We can’t talk about fat without mentioning eggs. One egg provides 13 essential nutrients, a majority of which are in the yolk. Eggs are one of the only good sources of Vitamin D in food, and they are rich in B vitamins and choline. Choline in eggs works out particularly well since choline improves cognition, and we typically eat eggs in the morning when we need our brains to wake up. Don’t worry about the cholesterol in eggs. When we are concerned about cholesterol, we are actually concerned about the protein carrier molecules HDL (“good cholesterol”) and LDL (“bad cholesterol”). Eggs increase HDL, which is the lipoprotein you want higher in ratio to LDL. Besides, eating egg whites is absolutely pointless, if you buy eggs and ditch the yolk, you ditch the omega-3s along with it. The main thing to watch out for is buying organic to try and maximise the omega-3 content. To determine the quality of your eggs beyond these labels, see how orange or yellow the yolk is. Chickens are omnivores despite the “vegetarian” claims on some egg cartons. Chickens pick and scratch at the ground for worms and insects which dramatically increases the nutrients and quality of taste. The more chickens forage for their own food, the more nutritious the egg, and the darker yellow/orange the yolk becomes. Specifically, carotenoids that cause deeper yellow-orange yolk coloring are xanthophylls, which are more readily absorbed in the yolks. Lutein is one kind of xanthophyll, and a lot of lutein means a lot more orange. Orange yolks also mean you are getting higher levels of vitamins A, D, and E; more beta-carotene; and more omega-3s.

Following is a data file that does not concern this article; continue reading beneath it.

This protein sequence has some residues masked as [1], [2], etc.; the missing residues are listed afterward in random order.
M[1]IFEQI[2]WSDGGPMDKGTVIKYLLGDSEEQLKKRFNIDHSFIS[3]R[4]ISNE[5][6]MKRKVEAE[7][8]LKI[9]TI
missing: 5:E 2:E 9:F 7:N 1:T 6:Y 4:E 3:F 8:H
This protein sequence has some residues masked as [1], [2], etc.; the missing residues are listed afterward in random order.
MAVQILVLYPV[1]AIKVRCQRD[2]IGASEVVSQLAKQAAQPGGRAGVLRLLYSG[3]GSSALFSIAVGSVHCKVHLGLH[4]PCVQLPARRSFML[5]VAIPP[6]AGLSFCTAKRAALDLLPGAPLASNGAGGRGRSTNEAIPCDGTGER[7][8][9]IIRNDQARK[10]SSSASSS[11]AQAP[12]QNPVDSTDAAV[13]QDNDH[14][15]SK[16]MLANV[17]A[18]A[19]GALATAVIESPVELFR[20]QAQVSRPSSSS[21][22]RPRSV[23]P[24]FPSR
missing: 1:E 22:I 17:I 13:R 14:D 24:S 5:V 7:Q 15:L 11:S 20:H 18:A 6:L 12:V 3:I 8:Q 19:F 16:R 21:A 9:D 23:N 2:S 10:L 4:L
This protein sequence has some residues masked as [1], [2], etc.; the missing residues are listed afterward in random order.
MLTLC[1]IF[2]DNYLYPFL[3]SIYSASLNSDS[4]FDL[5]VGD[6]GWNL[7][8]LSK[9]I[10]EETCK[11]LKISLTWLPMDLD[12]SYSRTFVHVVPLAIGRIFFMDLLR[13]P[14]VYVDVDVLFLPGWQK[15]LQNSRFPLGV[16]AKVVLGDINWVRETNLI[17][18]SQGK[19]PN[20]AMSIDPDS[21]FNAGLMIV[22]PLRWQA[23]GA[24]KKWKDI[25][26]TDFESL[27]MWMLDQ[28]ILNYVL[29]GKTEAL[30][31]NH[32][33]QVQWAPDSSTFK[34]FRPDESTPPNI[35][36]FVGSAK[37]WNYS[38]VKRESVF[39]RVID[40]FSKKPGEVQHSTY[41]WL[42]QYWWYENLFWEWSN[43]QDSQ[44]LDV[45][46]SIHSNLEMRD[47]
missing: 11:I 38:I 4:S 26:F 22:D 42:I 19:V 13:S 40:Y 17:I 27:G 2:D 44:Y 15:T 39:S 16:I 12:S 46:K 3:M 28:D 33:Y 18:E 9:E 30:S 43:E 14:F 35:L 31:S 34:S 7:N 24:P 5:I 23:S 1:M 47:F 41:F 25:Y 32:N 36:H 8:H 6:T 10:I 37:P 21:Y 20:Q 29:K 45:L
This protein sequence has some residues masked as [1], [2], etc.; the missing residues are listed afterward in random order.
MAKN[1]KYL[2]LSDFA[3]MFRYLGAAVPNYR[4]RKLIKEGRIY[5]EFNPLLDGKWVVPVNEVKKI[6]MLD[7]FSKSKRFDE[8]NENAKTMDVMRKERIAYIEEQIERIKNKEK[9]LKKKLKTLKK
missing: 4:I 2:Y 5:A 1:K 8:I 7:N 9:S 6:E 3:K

Trans Fat (Hydrogenated): After 1977, food manufacturers were forced to stop using fats like lard, beef tallow, and butter for fried foods. At the time, they thought it was a good idea replace them with partially solid oils. They turned this previously liquid fat into a partial solid by adding hydrogen to various vegetable oils. There are two benefits to this process: 1) It prolongs the shelf life of the oil, and 2) It “improves” the texture (i.e., making margarine spreadable). Notice, the benefits have nothing to do with health. In fact, there hydrogenated fats present notable health concerns:

  • Trans fats inhibit DHA’s myelin-building process in the brain
  • Trans fats create inflammation in the brain, significantly increasing odds of a stroke

What’s more troubling is that is food labels can list 0 grams of trans fats so long as the food contains less than .5 a gram of trans fat per serving. Two grams a day (4 servings) is considered harmful and hidden trans fats can add up quickly, especially if you eat several servings of multiple foods containing less than 0.5 gram in a serving. It’s death by paper cuts. When you check the food label for trans fat, also check the ingredient list for the word “hydrogenated.” If it’s there, trans fats are too.


Excessive processing oxidizes seed oils such as canola, corn, cottonseed, soybean, safflower, sunflower, soybean, etc. Rust on steel is a form of oxidization, and these oils are no different. Consuming industrial seed oils is like drinking rusty water.